For a band who've yet to release their first long player in the UK, The Airborne Toxic Event have already stirred up a hornet's nest on both sides of the Atlantic. Due in no small part to a somewhat harsh review on Pitchfork some six months previous (and the band's subsequent written rebuttal), those sat on the fence beforehand quickly forming two orderly queues on both sides of it to either defend the band's honour vehemently or stick the boot in vigorously like rabid foxes on the prowl.
But let's not dwell too much on something as subjective as one man's opinion; we'd much prefer to concentrate on the origins of The Airborne Toxic Event and in particular this collection of songs, because make no mistake about it, every single one tells its own story. Main songwriter and mouthpiece Mikel Jollett's narratives of love, loss and betrayal might seem a little intense to begin with, but delve into his past and there's no shortage of demons waiting to be exorcised. The tragic circumstances surrounding both his parents' terminal illness providing a source of therapeutic inspiration, Jollett has discovered his muse through the unlikely vein of solace, and in the process created a quite startling opening document with The Airborne Toxic Event.
Having cut their teeth on the Silver Lake circuit of LA's vibrant live scene, The Airborne Toxic Event's novel way of attaining recognition - passing a demo on to leading radio station KROQ whilst still unsigned and largely unheard of outside their own backyard - should at least give hope to many struggling bands around the globe that the power of word of mouth still exists. Certainly any accusations of industry hype, strategic market placement or manufactured plagiarism are well off the mark here.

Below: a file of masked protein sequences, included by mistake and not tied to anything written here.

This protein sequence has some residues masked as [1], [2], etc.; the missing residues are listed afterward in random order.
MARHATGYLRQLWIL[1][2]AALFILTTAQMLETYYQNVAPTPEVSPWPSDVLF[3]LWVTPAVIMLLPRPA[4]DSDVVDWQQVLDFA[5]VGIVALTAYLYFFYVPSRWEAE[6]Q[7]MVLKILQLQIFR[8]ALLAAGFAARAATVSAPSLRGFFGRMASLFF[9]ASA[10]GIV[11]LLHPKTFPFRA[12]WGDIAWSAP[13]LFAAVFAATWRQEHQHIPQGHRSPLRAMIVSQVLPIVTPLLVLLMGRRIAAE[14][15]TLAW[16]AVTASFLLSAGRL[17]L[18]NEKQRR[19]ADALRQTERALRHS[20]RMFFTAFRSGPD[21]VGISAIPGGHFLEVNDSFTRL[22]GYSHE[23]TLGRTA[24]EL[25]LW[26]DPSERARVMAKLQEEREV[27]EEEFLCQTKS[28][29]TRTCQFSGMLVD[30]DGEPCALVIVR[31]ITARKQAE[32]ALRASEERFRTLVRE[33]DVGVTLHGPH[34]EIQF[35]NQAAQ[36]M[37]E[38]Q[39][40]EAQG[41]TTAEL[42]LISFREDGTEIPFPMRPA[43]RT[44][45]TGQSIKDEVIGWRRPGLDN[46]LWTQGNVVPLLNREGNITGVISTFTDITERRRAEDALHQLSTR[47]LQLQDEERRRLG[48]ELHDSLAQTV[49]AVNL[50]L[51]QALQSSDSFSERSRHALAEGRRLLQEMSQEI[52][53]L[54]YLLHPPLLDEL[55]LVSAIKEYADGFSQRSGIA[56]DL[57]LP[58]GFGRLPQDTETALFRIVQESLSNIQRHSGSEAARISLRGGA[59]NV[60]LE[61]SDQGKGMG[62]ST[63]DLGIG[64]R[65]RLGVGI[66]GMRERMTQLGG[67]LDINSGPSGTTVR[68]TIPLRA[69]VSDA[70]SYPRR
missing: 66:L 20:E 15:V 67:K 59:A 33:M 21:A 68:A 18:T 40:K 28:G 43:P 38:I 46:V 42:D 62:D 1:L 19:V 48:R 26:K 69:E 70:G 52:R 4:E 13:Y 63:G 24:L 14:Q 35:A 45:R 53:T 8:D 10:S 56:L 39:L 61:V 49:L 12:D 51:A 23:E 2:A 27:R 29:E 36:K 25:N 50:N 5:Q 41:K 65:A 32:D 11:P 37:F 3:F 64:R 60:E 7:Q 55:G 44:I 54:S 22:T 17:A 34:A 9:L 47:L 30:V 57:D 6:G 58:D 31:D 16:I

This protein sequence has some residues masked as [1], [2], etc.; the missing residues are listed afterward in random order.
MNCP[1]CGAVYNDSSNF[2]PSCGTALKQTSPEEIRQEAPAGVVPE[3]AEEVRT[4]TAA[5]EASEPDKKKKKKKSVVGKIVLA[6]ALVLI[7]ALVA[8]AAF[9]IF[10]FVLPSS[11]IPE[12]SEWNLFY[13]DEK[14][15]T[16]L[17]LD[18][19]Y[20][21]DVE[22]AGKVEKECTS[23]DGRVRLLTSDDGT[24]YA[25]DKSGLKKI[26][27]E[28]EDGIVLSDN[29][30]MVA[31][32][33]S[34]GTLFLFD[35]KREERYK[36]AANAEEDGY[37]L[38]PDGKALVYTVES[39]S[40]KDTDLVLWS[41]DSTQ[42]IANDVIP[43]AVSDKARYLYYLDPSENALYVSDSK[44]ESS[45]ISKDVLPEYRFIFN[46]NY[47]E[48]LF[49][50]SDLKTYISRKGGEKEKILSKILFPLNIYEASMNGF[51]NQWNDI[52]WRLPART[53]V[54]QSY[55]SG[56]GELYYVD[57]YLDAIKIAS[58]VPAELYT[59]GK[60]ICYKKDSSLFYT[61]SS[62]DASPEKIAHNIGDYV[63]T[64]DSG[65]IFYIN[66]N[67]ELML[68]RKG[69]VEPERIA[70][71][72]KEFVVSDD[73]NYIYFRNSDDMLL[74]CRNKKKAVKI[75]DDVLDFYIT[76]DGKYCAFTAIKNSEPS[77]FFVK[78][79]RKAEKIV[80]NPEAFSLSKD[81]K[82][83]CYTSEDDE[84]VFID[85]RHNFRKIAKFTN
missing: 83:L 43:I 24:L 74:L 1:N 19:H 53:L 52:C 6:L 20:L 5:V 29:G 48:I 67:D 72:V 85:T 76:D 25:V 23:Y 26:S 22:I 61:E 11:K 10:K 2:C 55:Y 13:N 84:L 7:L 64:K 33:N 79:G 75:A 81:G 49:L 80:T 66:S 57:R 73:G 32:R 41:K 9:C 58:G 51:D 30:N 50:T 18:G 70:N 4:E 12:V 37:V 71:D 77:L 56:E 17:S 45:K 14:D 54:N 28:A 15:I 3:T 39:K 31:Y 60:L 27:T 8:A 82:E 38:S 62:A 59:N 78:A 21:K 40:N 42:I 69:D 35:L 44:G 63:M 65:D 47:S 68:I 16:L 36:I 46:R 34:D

Instead, The Airborne Toxic Event prove themselves an able five-headed beast of eclectic wares forcing Jollett's largely downbeat words to come to life in an almost exorbitant manner. Even at its most desolate, such as on closing epic 'Innocence' where Jollett implores "I could die, I just don't care", 'The Airborne Toxic Event' turns the most solemn of wakes into a glorious fanfare not a million miles from The Arcade Fire's 'Wake Up' in structure, if slightly more obtuse by way of execution.
Of course The Arcade Fire are just one point of reference here, largely, it must be said, down to Anna Bulbrook's exquisite violin interludes that punctuate the whole record at its most delicate hours of need (see the poised intro to 'Sometime Around Midnight' or 'Wishing Well' and its anthemic crescendo). Jollett's vocal stylings undoubtedly forge a three-way coalition of early Springsteen, pre-Live Aid Bono and the deft pronunciations of Matt Berninger. The musical arrangements themselves though don't follow any particular pattern or genre at any point, meaning the record is still full of surprises even after the umpteenth listen of the day (and believe me, I've been there).
Across its ten tracks, The Airborne Toxic Event possesses a raw intensity that defines the band's sound, something which is even more evident in their live shows, and even when the subject matter is slightly less disparate as on the penultimate 'Missy', one can sense the raging sense of "If only" silently ebbing away from Jollett's grasp.
As debut albums go - and while compiling the record the band disposed of nearly thirty songs - this is a fine, upstanding introduction to the tormented world of The Airborne Toxic Event and one that vivaciously whets the appetite in anticipation of what might come next.
7Dom Gourlay's Score